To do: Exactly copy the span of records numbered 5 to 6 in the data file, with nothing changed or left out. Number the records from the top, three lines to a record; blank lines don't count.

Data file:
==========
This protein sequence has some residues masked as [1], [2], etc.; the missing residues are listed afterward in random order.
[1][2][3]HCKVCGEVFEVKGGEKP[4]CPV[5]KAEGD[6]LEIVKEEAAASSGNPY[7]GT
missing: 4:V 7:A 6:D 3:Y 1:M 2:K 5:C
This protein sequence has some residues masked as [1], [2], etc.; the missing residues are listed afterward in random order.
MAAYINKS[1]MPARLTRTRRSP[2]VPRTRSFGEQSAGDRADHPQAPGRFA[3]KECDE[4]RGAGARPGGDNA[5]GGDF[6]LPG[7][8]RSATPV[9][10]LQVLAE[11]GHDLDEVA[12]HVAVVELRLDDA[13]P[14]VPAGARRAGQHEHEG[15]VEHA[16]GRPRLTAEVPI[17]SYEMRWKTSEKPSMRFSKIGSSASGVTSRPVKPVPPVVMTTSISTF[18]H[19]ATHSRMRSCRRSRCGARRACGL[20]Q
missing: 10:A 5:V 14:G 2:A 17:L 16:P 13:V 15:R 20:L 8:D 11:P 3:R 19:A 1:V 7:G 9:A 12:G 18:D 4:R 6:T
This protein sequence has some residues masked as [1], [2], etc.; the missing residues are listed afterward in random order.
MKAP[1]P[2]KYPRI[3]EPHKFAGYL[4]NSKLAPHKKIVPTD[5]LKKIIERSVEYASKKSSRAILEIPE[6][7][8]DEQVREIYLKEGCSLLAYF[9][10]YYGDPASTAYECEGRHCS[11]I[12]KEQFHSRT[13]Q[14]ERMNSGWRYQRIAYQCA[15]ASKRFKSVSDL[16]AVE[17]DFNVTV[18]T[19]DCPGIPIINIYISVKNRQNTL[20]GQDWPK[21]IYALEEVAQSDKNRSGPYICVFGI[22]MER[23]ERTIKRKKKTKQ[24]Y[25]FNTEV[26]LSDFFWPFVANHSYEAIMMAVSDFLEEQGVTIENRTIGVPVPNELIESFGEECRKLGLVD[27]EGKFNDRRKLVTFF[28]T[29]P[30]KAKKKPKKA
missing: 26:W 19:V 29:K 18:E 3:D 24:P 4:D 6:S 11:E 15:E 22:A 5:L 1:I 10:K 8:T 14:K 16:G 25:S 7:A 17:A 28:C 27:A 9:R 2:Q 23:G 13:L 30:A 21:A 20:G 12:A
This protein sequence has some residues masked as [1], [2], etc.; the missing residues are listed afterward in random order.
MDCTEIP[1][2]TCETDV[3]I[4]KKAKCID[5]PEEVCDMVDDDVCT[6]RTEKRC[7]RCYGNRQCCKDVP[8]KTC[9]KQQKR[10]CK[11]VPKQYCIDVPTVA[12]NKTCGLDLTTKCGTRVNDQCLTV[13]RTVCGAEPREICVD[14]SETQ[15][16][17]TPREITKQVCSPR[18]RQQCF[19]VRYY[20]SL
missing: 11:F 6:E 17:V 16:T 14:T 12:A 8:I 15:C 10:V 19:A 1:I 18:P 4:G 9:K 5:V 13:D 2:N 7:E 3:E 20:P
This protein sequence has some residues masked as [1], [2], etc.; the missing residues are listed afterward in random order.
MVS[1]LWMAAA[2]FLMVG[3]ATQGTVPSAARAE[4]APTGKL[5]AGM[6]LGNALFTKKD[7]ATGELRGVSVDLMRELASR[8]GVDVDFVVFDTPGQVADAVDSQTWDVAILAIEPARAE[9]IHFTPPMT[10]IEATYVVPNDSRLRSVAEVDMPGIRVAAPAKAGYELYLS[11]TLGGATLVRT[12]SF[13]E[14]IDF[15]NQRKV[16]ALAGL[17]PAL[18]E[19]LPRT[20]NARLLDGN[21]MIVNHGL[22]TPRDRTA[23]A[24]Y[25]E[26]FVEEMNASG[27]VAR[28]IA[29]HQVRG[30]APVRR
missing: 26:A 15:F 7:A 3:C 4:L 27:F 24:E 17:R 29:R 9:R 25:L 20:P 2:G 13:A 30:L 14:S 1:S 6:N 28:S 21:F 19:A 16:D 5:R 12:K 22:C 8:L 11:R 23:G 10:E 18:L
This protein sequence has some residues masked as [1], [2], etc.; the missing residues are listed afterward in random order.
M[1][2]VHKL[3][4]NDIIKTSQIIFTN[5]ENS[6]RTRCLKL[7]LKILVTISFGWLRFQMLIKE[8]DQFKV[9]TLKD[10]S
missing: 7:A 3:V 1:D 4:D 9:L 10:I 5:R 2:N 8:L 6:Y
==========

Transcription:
This protein sequence has some residues masked as [1], [2], etc.; the missing residues are listed afterward in random order.
MVS[1]LWMAAA[2]FLMVG[3]ATQGTVPSAARAE[4]APTGKL[5]AGM[6]LGNALFTKKD[7]ATGELRGVSVDLMRELASR[8]GVDVDFVVFDTPGQVADAVDSQTWDVAILAIEPARAE[9]IHFTPPMT[10]IEATYVVPNDSRLRSVAEVDMPGIRVAAPAKAGYELYLS[11]TLGGATLVRT[12]SF[13]E[14]IDF[15]NQRKV[16]ALAGL[17]PAL[18]E[19]LPRT[20]NARLLDGN[21]MIVNHGL[22]TPRDRTA[23]A[24]Y[25]E[26]FVEEMNASG[27]VAR[28]IA[29]HQVRG[30]APVRR
missing: 26:A 15:F 7:A 3:C 4:L 27:F 24:E 17:R 29:R 9:R 25:L 20:P 2:G 13:A 30:L 14:S 1:S 6:N 28:S 21:F 19:A 16:D 5:R 12:K 22:C 8:L 11:R 23:G 10:E 18:L
This protein sequence has some residues masked as [1], [2], etc.; the missing residues are listed afterward in random order.
M[1][2]VHKL[3][4]NDIIKTSQIIFTN[5]ENS[6]RTRCLKL[7]LKILVTISFGWLRFQMLIKE[8]DQFKV[9]TLKD[10]S
missing: 7:A 3:V 1:D 4:D 9:L 10:I 5:R 2:N 8:L 6:Y